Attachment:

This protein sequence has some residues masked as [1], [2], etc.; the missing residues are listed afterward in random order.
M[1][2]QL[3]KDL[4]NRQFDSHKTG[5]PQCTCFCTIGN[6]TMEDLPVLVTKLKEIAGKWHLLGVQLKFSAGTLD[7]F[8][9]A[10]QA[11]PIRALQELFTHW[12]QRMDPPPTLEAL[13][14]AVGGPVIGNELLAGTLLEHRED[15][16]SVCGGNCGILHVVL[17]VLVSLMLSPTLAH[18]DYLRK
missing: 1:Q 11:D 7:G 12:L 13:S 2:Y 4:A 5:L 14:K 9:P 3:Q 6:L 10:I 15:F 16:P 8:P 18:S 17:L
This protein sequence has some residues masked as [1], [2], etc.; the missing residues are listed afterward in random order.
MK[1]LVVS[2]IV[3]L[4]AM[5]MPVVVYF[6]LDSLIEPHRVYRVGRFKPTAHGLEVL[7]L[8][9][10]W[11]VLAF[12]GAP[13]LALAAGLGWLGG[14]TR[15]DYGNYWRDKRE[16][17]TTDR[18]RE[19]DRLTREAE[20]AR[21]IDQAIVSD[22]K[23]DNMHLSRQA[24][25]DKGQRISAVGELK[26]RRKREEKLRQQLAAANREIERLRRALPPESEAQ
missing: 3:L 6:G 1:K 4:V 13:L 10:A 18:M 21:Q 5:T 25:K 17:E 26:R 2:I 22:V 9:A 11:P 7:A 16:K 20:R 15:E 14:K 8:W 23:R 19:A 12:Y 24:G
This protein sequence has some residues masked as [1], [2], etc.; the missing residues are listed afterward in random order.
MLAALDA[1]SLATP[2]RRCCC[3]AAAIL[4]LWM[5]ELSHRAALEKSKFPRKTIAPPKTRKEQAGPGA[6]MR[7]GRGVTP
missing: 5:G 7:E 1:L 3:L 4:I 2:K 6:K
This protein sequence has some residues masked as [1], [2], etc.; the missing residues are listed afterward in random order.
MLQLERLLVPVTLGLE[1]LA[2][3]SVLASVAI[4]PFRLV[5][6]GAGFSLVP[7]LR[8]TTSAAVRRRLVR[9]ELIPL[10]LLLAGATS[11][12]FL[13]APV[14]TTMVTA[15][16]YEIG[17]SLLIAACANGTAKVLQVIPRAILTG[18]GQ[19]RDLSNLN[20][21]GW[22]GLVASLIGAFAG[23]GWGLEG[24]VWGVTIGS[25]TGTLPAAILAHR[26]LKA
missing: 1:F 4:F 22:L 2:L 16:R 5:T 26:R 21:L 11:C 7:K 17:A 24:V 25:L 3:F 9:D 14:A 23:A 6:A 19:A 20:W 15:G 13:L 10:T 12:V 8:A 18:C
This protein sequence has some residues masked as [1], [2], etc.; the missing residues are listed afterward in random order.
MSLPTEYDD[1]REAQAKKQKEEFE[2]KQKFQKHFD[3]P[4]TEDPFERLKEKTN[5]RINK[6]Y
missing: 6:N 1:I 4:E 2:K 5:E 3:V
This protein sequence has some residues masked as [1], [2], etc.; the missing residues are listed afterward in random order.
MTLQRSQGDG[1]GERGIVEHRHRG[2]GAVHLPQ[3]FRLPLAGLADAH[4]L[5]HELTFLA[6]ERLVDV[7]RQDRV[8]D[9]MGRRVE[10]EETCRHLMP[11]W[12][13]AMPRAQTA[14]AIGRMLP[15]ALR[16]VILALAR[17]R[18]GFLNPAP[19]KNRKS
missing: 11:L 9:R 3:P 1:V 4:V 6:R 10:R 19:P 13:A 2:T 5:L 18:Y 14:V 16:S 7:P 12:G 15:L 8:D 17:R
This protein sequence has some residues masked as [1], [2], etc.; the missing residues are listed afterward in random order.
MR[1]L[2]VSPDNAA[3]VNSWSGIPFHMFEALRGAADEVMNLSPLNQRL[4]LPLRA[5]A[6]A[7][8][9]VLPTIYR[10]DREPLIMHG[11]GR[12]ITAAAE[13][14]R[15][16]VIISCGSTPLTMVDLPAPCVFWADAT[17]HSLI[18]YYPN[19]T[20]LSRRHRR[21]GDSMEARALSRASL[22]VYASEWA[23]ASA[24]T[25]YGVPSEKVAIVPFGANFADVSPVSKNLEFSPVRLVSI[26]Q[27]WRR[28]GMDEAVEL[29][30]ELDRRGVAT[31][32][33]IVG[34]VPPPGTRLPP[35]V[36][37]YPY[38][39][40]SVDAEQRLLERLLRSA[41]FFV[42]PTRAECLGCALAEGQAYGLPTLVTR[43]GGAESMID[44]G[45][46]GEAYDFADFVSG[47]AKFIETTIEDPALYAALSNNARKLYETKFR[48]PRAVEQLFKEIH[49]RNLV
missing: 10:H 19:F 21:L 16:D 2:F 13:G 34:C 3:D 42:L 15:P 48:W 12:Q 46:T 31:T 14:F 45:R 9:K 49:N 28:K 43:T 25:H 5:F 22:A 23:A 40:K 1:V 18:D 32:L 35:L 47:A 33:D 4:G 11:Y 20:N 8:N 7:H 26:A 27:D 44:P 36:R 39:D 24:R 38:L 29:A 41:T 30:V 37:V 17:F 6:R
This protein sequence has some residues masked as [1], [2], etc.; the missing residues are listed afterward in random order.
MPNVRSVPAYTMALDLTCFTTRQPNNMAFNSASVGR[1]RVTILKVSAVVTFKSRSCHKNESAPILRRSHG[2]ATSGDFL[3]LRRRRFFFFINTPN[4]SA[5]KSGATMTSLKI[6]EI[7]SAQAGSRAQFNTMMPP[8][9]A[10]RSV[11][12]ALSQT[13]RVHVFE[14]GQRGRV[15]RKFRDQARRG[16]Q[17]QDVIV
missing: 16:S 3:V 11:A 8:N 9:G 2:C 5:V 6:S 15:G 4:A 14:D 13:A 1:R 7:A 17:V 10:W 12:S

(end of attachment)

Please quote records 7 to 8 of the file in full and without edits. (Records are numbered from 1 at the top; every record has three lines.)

This protein sequence has some residues masked as [1], [2], etc.; the missing residues are listed afterward in random order.
MR[1]L[2]VSPDNAA[3]VNSWSGIPFHMFEALRGAADEVMNLSPLNQRL[4]LPLRA[5]A[6]A[7][8][9]VLPTIYR[10]DREPLIMHG[11]GR[12]ITAAAE[13][14]R[15][16]VIISCGSTPLTMVDLPAPCVFWADAT[17]HSLI[18]YYPN[19]T[20]LSRRHRR[21]GDSMEARALSRASL[22]VYASEWA[23]ASA[24]T[25]YGVPSEKVAIVPFGANFADVSPVSKNLEFSPVRLVSI[26]Q[27]WRR[28]GMDEAVEL[29][30]ELDRRGVAT[31][32][33]IVG[34]VPPPGTRLPP[35]V[36][37]YPY[38][39][40]SVDAEQRLLERLLRSA[41]FFV[42]PTRAECLGCALAEGQAYGLPTLVTR[43]GGAESMID[44]G[45][46]GEAYDFADFVSG[47]AKFIETTIEDPALYAALSNNARKLYETKFR[48]PRAVEQLFKEIH[49]RNLV
missing: 10:H 19:F 21:L 16:D 2:F 13:G 34:C 3:D 42:L 15:P 48:W 12:Q 46:T 31:T 14:F 45:R 9:K 49:N 28:K 43:T 25:H 5:F 22:A 23:A 40:K 1:V 18:D 32:L 35:L 47:A 33:D 4:G 11:Y 20:N 8:N 7:H 26:A 27:D 44:P 36:R 39:D 24:R 38:L 29:A 41:T 30:V 37:V 17:F 6:R
This protein sequence has some residues masked as [1], [2], etc.; the missing residues are listed afterward in random order.
MPNVRSVPAYTMALDLTCFTTRQPNNMAFNSASVGR[1]RVTILKVSAVVTFKSRSCHKNESAPILRRSHG[2]ATSGDFL[3]LRRRRFFFFINTPN[4]SA[5]KSGATMTSLKI[6]EI[7]SAQAGSRAQFNTMMPP[8][9]A[10]RSV[11][12]ALSQT[13]RVHVFE[14]GQRGRV[15]RKFRDQARRG[16]Q[17]QDVIV
missing: 16:S 3:V 11:A 8:N 9:G 2:C 5:V 6:S 15:G 4:A 14:D 13:A 1:R 7:A 17:V 10:W 12:S